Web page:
What a difference a day makes….
Our neighbor at the Maryknoll office is a four-star general near the top at the Ministry of Immigration. He just finished a two-month expansion and renovation of his house, and this weekend I found out that was so his daughter could get married there.
The tent companies are extremely resourceful and here they created an air conditioned room in the courtyard of the house. Here the workers are finishing the last preparations.
Motorcycles are the number one mode of transportation in Cambodia, with millions of them on the roads. Often, riding behind cyclists, it is difficult to know if they are men or women–unless the women are wearing dresses–because even in this normal 85º to 100º weather, Cambodians wear heavy jackets and scarves. And gloves. But the gloves are generally restricted to the women drivers who are wearing the gloves to protect their hands not from wear and tear but from the sun. As little skin as possible is to be exposed to the sun lest it be tanned or darkened.
Education is Cambodia in normal times is generally uneven and inadequate, and Covid made the situation worse. The schools were closed a year and a half and an attempt at online learning was not effective. A good number of students don’t have electricity much less a computer or smartphone or wi-fi connection.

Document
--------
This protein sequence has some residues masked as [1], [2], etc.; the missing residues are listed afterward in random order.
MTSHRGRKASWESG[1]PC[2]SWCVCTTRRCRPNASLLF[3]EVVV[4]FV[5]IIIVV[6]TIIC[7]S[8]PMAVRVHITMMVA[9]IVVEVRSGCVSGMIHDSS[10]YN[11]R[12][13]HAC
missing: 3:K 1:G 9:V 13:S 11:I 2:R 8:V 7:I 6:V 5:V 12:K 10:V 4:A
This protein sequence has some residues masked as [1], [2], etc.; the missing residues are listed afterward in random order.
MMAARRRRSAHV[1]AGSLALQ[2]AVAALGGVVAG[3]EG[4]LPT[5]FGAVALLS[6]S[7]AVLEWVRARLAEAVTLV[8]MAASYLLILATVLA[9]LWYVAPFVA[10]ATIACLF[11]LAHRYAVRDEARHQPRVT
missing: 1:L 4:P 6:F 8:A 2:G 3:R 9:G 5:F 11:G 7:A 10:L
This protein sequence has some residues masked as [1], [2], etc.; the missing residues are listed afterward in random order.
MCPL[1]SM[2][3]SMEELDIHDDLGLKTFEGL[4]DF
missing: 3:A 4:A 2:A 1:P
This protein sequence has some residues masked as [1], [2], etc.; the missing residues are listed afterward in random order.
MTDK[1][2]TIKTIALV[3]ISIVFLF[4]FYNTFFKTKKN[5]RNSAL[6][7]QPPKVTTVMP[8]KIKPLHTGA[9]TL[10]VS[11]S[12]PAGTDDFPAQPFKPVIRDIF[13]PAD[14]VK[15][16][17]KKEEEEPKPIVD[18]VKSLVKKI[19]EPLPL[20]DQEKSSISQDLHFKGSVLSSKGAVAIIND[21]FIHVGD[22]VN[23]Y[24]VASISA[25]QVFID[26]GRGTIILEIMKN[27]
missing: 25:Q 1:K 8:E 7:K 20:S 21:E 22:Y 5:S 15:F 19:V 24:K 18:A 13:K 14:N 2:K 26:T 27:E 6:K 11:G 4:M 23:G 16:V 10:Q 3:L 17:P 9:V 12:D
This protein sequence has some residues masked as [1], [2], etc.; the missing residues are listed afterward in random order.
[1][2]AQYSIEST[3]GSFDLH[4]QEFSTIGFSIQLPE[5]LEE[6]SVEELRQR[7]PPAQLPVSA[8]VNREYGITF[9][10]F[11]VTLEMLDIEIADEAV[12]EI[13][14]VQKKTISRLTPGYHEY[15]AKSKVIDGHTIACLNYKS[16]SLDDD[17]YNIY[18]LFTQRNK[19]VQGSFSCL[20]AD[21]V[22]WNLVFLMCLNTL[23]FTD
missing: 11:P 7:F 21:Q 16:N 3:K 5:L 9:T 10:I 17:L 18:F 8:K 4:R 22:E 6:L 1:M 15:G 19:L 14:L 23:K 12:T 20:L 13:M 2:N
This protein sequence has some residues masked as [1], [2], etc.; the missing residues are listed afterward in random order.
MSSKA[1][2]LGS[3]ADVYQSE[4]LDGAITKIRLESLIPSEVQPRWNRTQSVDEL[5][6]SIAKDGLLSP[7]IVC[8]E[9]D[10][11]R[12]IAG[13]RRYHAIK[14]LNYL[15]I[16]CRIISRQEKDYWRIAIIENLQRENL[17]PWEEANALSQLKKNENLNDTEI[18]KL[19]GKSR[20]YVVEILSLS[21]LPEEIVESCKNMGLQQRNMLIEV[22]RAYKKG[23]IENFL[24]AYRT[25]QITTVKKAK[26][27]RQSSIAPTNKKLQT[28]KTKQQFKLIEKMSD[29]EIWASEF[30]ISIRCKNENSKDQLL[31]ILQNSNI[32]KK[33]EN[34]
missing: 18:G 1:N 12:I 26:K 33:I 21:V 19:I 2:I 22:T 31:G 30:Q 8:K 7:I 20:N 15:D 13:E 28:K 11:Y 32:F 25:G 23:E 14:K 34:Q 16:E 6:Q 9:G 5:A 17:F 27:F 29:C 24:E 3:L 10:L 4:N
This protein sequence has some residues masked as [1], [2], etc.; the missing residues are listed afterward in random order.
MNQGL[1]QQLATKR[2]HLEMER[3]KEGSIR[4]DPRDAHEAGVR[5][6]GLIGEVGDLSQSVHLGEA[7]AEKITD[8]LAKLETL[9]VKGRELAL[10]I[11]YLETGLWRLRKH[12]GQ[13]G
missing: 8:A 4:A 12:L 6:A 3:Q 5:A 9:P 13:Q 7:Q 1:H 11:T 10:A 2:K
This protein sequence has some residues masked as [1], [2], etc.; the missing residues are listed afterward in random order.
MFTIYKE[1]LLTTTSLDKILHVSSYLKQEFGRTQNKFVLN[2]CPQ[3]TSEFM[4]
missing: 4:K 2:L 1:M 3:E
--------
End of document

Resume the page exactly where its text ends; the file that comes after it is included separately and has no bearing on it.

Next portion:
The current school year began late, in January, 2023, and it was anticipated that the new year would start in January, 2024. Schools were preparing for that schedule. Suddenly the government announces this school year will end three weeks into November and the new school year starts December 1st.
This throws the planning of NGOs and groups supporting education really out of whack. Maryknoll has a month-long program to help older students catch up and adjust to the curriculum after missing so much school but now that has to be dropped. The kids suffer….
When I first came to Phnom Penh, one of the institutions of the capital city was Sambo the elephant who spent the day at Wat Phnom giving rides for tourists. That was his life until he was retired in 2014 to an elephant refuge in the mountains where he spent the last nine years of his life in peace until he died this past week.